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Hey Lapid, What Kind of Future Does Israel Really Have?

Gideon Levy
Gideon Levy
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Yair Lapid. There is no future, many Israelis tell themselves.
Yair Lapid. There is no future, many Israelis tell themselves.Credit: Emil Salman
Gideon Levy
Gideon Levy

On Thursday, Israel's 14th prime minister entered office, and the name of his party is Yesh Atid. It’s doubtful there's another party on the planet whose name means “there is a future.” It’s doubtful there's another country whose people are so convinced that the national fate is veiled in darkness.

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The head of Israel’s party of the future has entered office as the national spirit totters on the brink more than ever. There is no future, many Israelis tell themselves.

A different zeitgeist has replaced the feeling of existential danger from the state’s early days. The spirit of the times dictates that it’s over, we're stuck, there's nowhere to go, nothing to do, no chance – even if we might be the best in the world and know better than everybody else. From right to left, nobody is bearing good news. No scenario pumps us up with hope.

This doesn’t mean that it will be bad. It means that many Israelis think that this is how it will be. In polls, Israelis may say they're happy, almost the happiest people on Earth, but they're more often giving their children foreign names, and they're more often seeking foreign passports for themselves and their children. Why is it so urgent to have a foreign passport and a foreign first name? Because there is no future.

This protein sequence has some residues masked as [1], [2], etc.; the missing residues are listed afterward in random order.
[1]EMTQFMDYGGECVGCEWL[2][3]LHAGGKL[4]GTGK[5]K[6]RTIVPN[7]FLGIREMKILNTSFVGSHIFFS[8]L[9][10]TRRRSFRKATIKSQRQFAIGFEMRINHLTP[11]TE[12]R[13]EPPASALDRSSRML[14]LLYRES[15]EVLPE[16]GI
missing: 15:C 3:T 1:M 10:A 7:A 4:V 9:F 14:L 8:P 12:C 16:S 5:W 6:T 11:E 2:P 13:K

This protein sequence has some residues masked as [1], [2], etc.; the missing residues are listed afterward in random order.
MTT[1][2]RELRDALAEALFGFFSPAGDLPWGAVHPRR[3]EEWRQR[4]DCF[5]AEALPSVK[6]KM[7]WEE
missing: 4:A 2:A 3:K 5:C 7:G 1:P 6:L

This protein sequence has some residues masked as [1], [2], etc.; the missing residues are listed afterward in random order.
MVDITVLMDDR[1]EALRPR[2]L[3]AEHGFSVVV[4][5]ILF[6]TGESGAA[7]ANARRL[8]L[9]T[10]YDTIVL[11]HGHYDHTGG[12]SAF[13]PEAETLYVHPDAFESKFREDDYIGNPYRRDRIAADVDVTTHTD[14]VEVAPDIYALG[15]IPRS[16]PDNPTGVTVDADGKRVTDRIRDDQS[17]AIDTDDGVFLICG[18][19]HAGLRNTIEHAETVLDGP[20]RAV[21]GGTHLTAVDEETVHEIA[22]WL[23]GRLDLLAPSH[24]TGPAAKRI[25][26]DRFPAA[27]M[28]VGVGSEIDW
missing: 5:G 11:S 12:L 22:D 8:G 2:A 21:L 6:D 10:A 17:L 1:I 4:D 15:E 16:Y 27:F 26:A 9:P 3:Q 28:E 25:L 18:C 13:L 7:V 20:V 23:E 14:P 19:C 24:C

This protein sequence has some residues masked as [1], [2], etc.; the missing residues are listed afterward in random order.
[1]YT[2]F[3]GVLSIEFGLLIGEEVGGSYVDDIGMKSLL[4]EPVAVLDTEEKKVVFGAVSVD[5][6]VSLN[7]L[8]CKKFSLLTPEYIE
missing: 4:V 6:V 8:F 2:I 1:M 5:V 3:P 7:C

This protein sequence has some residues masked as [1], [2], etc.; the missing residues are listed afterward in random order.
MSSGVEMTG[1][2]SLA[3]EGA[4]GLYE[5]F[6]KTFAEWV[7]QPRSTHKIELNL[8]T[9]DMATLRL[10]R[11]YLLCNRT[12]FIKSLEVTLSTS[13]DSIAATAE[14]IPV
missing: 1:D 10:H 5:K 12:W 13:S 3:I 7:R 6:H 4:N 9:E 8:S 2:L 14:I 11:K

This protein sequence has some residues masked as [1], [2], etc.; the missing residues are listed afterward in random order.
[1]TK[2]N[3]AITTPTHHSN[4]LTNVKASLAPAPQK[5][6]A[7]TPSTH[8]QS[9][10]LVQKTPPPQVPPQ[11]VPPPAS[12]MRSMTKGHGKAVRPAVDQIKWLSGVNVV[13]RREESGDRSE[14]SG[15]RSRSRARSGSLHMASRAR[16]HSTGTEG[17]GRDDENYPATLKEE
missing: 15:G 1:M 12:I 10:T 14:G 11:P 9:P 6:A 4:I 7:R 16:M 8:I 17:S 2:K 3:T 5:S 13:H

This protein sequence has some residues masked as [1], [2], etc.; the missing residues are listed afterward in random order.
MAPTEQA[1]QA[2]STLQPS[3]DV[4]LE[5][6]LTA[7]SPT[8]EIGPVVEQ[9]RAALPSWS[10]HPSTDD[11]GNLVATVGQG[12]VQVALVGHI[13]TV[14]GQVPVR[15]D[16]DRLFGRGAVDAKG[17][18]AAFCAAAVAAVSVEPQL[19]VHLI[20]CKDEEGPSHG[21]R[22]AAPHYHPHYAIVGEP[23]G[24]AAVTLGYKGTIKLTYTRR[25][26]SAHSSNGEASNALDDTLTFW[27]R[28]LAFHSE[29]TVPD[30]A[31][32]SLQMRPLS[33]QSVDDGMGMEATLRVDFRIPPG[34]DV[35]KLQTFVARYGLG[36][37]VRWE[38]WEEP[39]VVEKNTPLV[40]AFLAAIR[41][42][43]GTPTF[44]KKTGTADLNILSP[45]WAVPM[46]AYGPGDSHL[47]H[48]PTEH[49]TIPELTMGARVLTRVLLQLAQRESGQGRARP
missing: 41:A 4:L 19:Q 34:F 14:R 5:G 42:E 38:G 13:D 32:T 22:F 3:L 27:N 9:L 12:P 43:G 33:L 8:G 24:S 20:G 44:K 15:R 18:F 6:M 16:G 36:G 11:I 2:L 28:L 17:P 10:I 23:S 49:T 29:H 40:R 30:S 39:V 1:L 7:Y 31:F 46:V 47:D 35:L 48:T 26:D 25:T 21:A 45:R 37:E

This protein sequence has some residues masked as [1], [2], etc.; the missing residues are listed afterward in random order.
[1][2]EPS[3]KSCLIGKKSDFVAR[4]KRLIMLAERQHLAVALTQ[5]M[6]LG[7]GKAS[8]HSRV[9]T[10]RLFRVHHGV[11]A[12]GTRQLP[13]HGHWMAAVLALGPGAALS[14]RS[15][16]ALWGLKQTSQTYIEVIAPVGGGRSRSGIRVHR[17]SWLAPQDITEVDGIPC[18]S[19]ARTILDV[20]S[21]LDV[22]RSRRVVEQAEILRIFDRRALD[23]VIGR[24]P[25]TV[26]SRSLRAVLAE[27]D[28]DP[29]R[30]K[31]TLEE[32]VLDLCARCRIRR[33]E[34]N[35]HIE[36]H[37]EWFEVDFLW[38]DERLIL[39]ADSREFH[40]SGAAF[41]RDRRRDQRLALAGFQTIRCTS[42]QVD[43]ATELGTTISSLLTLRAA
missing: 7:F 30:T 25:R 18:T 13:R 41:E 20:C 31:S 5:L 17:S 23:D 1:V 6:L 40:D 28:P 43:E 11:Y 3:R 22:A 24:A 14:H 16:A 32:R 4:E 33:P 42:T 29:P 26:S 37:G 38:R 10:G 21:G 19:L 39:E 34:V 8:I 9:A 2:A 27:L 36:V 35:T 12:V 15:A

Everything is stuck: traffic and the occupation, the education system and the Interior Ministry, the health system and the airport, the peace process and the Tel Aviv subway, the cost of living and rent, parking and scooters, vacation prices and overcrowding. Even the escape hatches are gummed up. It’s apocalypse now.

And it’s all happening as the existential threat is lower than ever. What's happening largely stems from the fear campaigns and the squeezing of budgets by the military and political leaders. Israel is safer and stronger than ever. It has a strong international standing. No one dares touch it for fear of the United States. It's the safest country in the world and it's flourishing more than ever. And yet, gloom.

Something in Israel’s daily reality exudes evil. Just hit the streets, fly abroad or read the interview with Ram Cohen in Haaretz's Hebrew edition a week ago on the future of teaching. Get into your car and try to reach your destination in a reasonable amount of time. Try to find parking, book an appointment with a neurologist, get a cable TV technician to come over, speak with El Al, cross the street, catch a cab, board a bus.

Everything is filled with gas fumes and could explode at any moment. Aggressiveness and violence lurk beneath the surface. Everything is liable to give way. Everything screams existential despair.

The situation of the occupation and the roads is similar. No one has any hope about them. They're deteriorating. We don't believe in peace anymore or believe we'll ever see a Tel Aviv subway. Nor does anybody suggest an alternative.

All this is accompanied by denial, repression and the lies we tell ourselves. We tell ourselves that we’re one people and there’s no occupation, that we’re not living in an apartheid state. There is also polarization between the Ashkenazim and Mizrahim – ethnic discrimination still deep in our blood. Likewise, the struggle over the state’s character, between religion and modernity and between the Levant and the West, has yet to be decided.

Some people put the toilet lid down on all this sewer water. There's nothing like the Israeli media, which excels in denial and concealment – but there's an eruption from time to time. The most explosive vision is that the strong will leave and the weak will stay. It has yet to happen, maybe thanks to Yedioth Ahronoth's grotesque headlines like the one on Wednesday celebrating the “historic victory” by the under-19 national soccer team.

Does all this mean that the situation is one of bitter sobbing and a dead end? Definitely not. But on the day that Yesh Atid Chairman Yair Lapid became prime minister, the strongest feeling was that, no, there is no future. Certainly not a good future.

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